Despite the many knocks on and concerns about email, I wholeheartedly believe that email will remain a key communication vehicle in the immediate future. For now, it’s not about eliminating email to be more effective. Instead, it’s about choosing to use the right vehicles for the message.
When leaders and employees learn to think of email as simply one of many communication choices, they will naturally use it more productively, relevantly, and politely.
A further way to ensure that email is used correctly is to think about the desired outcome before any communication. What needs to be accomplished? Would a different action advance to the outcome faster or more efficiently? Would a five-minute phone call or face-to-face discussion help accelerate the project further, faster?
Consider the following guidelines for when to use email and when to consider other ways to communicate:
What Email Is Good For:
What Email Is Not Good For:
Informing others of a decision/achievement/event
Recapping action items
Decision-making (unless it’s easy)
Presenting complicated information to achieve understanding and alignment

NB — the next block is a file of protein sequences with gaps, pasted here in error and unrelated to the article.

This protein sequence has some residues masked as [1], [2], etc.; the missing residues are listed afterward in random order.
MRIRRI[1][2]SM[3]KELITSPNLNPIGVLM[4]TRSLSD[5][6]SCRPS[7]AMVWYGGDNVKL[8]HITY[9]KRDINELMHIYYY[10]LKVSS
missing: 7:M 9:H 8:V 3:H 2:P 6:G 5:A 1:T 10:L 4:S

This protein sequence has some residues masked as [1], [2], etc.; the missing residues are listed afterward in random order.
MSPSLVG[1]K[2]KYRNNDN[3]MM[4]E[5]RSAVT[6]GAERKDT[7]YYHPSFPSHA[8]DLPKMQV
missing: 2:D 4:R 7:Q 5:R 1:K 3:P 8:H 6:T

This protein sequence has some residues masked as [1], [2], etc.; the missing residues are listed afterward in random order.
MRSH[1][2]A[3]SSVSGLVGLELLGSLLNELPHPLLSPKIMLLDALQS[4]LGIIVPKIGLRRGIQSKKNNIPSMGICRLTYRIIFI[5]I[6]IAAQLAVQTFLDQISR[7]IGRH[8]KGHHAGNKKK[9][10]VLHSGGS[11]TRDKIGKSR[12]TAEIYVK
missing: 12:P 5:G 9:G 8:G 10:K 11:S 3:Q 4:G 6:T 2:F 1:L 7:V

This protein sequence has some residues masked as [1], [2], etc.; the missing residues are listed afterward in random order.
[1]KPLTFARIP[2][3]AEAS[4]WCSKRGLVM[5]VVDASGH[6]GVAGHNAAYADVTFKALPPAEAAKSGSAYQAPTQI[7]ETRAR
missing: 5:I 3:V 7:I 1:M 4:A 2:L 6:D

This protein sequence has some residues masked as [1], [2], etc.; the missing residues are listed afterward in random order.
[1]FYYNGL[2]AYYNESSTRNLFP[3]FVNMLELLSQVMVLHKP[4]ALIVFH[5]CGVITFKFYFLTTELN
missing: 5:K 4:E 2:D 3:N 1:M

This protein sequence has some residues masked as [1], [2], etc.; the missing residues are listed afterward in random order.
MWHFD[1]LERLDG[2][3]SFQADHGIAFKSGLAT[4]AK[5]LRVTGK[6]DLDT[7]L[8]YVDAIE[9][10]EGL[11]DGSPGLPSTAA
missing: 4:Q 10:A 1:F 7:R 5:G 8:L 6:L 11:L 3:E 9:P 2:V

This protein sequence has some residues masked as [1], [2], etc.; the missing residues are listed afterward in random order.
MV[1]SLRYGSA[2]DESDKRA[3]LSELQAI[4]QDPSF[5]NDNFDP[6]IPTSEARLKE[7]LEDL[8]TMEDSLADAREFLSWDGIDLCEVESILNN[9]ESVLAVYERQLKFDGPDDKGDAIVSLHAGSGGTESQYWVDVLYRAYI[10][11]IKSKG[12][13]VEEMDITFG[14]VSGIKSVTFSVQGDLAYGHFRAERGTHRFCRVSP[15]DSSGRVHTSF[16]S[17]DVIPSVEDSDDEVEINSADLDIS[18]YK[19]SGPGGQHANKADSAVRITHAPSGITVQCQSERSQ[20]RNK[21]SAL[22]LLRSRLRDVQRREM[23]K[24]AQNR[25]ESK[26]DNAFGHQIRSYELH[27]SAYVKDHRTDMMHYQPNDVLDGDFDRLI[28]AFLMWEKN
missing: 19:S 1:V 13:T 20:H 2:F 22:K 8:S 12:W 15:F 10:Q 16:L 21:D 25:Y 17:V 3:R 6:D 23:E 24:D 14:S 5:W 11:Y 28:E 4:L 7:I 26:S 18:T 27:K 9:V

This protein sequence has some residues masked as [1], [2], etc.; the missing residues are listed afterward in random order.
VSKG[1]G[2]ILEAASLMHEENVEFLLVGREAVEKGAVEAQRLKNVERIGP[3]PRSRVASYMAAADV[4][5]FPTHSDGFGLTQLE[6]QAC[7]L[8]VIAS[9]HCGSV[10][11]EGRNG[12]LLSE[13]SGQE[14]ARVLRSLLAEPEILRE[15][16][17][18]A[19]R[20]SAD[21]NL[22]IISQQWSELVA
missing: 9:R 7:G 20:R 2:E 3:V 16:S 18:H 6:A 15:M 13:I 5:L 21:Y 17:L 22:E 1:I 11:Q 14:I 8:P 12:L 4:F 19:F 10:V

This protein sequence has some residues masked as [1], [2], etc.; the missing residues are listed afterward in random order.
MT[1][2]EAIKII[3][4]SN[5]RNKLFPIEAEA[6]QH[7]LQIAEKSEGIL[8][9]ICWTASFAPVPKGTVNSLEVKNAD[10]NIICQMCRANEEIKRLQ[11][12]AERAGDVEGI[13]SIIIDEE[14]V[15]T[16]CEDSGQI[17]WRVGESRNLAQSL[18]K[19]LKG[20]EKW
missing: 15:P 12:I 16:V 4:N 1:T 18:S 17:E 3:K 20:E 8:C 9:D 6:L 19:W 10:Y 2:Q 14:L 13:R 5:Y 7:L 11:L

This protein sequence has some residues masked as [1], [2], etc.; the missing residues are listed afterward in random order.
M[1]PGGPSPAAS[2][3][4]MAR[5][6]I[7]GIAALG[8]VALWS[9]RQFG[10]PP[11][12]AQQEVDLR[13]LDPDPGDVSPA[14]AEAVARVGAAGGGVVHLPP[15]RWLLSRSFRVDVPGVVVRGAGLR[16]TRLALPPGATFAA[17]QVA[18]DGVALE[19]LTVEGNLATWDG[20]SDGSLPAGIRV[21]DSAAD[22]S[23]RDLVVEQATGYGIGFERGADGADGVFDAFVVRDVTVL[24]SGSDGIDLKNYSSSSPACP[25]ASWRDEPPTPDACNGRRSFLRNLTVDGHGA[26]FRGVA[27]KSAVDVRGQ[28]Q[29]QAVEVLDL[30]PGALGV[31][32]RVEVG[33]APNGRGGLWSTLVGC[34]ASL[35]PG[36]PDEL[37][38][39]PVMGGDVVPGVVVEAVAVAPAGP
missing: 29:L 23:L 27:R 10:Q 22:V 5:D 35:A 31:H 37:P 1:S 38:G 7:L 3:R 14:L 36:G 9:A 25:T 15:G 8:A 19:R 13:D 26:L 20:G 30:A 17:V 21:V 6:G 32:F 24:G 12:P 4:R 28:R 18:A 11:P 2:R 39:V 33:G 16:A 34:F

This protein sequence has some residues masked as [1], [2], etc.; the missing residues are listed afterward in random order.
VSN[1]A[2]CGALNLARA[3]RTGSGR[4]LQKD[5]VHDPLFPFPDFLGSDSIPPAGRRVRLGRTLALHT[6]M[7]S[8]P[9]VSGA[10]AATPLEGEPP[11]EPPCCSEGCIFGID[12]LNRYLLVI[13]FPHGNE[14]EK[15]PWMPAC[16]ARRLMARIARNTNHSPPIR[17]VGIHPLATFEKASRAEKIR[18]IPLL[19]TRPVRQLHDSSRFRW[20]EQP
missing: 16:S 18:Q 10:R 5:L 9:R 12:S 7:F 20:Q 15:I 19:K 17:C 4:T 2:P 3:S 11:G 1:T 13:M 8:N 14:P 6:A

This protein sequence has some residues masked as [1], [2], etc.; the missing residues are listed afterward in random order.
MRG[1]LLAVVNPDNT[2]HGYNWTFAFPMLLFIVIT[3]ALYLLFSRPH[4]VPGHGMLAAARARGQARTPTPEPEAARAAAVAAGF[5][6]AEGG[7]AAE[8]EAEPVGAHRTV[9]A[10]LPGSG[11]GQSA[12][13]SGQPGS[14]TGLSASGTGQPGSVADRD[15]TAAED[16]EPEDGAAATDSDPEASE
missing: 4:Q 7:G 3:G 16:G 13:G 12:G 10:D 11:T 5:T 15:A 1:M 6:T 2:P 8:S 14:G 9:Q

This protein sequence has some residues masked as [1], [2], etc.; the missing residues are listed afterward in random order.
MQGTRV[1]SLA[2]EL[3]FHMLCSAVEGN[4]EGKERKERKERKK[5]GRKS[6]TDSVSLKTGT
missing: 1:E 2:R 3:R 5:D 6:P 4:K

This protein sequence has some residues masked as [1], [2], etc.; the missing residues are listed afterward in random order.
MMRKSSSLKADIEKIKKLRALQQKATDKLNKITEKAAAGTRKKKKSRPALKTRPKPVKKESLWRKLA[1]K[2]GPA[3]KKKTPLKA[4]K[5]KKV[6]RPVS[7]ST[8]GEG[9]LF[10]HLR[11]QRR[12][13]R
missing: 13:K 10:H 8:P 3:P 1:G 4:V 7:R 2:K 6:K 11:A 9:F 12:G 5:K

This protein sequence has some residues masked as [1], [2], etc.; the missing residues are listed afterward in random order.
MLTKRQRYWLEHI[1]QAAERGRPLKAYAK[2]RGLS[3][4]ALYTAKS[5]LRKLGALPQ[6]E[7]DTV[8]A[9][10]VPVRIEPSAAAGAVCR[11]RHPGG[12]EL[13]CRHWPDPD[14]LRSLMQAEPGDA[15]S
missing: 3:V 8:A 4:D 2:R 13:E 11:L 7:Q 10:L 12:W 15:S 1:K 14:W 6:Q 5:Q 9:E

Explaining changes or redirections that have immediate or direct implications for how someone needs to execute their work
Tough conversations. (Use email only to document what’s discussed afterward.)
Distributing written confirmation of previously discussed information
Sharing documents or pre-read materials
When you use smarter strategies on email, you can clearly contain the email monster inside your company, making your workforce more productive, engaged and ultimately, more successful.
Which other communication vehicles should you use more to help control email volume inside your organization?
Learn how to use email more effectively. Download the free eBook, The Definitive Guide to Taming the Email Monster, by clicking the image below.